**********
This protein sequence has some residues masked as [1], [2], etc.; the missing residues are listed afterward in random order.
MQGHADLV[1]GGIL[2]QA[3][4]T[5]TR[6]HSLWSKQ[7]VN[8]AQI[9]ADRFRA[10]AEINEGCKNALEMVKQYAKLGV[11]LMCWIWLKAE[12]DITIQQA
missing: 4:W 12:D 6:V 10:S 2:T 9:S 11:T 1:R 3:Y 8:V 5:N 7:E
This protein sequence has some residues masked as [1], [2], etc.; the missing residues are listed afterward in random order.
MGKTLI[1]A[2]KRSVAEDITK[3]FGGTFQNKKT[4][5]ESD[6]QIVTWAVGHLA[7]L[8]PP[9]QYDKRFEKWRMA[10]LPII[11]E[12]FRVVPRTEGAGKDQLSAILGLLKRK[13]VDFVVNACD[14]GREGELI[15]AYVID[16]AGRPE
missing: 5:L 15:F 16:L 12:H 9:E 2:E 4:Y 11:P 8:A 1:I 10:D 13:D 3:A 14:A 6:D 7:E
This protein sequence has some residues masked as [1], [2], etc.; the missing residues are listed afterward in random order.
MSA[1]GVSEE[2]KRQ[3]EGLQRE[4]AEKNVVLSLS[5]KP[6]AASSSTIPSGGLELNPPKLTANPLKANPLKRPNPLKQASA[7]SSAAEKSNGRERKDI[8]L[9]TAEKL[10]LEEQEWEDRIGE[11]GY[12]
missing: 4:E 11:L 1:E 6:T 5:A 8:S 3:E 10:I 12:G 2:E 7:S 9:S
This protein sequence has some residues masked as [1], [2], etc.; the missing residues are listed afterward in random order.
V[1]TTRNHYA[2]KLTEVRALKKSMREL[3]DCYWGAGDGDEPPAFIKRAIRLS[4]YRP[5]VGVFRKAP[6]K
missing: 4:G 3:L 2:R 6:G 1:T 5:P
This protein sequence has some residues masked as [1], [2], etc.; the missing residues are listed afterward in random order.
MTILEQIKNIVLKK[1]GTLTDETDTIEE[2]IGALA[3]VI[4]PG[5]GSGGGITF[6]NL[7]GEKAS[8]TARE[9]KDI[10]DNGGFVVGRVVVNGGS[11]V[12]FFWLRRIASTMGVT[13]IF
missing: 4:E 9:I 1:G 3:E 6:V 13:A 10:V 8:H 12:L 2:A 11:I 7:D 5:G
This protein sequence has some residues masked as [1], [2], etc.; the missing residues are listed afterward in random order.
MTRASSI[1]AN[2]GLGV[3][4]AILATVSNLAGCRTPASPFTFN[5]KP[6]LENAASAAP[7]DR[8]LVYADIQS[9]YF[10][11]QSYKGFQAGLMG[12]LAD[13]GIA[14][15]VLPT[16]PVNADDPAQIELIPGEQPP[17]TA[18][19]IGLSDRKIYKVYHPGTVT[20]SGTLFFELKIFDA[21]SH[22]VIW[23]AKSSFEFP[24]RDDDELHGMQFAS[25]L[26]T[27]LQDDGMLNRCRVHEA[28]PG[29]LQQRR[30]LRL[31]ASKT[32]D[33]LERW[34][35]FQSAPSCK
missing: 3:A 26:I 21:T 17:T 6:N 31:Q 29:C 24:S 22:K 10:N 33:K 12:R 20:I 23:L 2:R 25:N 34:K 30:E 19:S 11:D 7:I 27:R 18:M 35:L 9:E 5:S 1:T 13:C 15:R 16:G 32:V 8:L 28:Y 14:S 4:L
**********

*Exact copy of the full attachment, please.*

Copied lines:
This protein sequence has some residues masked as [1], [2], etc.; the missing residues are listed afterward in random order.
MQGHADLV[1]GGIL[2]QA[3][4]T[5]TR[6]HSLWSKQ[7]VN[8]AQI[9]ADRFRA[10]AEINEGCKNALEMVKQYAKLGV[11]LMCWIWLKAE[12]DITIQQA
missing: 4:W 12:D 6:V 10:S 2:T 9:S 11:T 1:R 3:Y 8:V 5:N 7:E
This protein sequence has some residues masked as [1], [2], etc.; the missing residues are listed afterward in random order.
MGKTLI[1]A[2]KRSVAEDITK[3]FGGTFQNKKT[4][5]ESD[6]QIVTWAVGHLA[7]L[8]PP[9]QYDKRFEKWRMA[10]LPII[11]E[12]FRVVPRTEGAGKDQLSAILGLLKRK[13]VDFVVNACD[14]GREGELI[15]AYVID[16]AGRPE
missing: 5:L 15:F 16:L 12:H 9:E 2:E 4:Y 11:P 8:A 1:I 10:D 13:D 3:A 14:A 6:D 7:E
This protein sequence has some residues masked as [1], [2], etc.; the missing residues are listed afterward in random order.
MSA[1]GVSEE[2]KRQ[3]EGLQRE[4]AEKNVVLSLS[5]KP[6]AASSSTIPSGGLELNPPKLTANPLKANPLKRPNPLKQASA[7]SSAAEKSNGRERKDI[8]L[9]TAEKL[10]LEEQEWEDRIGE[11]GY[12]
missing: 4:E 11:L 1:E 6:T 5:A 8:S 3:E 10:I 12:G 2:E 7:S 9:S
This protein sequence has some residues masked as [1], [2], etc.; the missing residues are listed afterward in random order.
V[1]TTRNHYA[2]KLTEVRALKKSMREL[3]DCYWGAGDGDEPPAFIKRAIRLS[4]YRP[5]VGVFRKAP[6]K
missing: 4:G 3:L 2:R 6:G 1:T 5:P
This protein sequence has some residues masked as [1], [2], etc.; the missing residues are listed afterward in random order.
MTILEQIKNIVLKK[1]GTLTDETDTIEE[2]IGALA[3]VI[4]PG[5]GSGGGITF[6]NL[7]GEKAS[8]TARE[9]KDI[10]DNGGFVVGRVVVNGGS[11]V[12]FFWLRRIASTMGVT[13]IF
missing: 4:E 9:I 1:G 3:E 6:V 13:A 10:V 8:H 12:L 2:A 11:I 7:D 5:G
This protein sequence has some residues masked as [1], [2], etc.; the missing residues are listed afterward in random order.
MTRASSI[1]AN[2]GLGV[3][4]AILATVSNLAGCRTPASPFTFN[5]KP[6]LENAASAAP[7]DR[8]LVYADIQS[9]YF[10][11]QSYKGFQAGLMG[12]LAD[13]GIA[14][15]VLPT[16]PVNADDPAQIELIPGEQPP[17]TA[18][19]IGLSDRKIYKVYHPGTVT[20]SGTLFFELKIFDA[21]SH[22]VIW[23]AKSSFEFP[24]RDDDELHGMQFAS[25]L[26]T[27]LQDDGMLNRCRVHEA[28]PG[29]LQQRR[30]LRL[31]ASKT[32]D[33]LERW[34][35]FQSAPSCK
missing: 3:A 26:I 21:T 17:T 6:N 31:Q 29:C 24:S 22:K 10:N 33:K 12:R 20:I 23:L 2:R 25:N 34:K 30:E 19:S 11:D 7:I 27:R 18:M 35:L 9:E 5:S 1:T 13:C 15:R 16:G 32:V 8:L 28:Y 14:S 4:L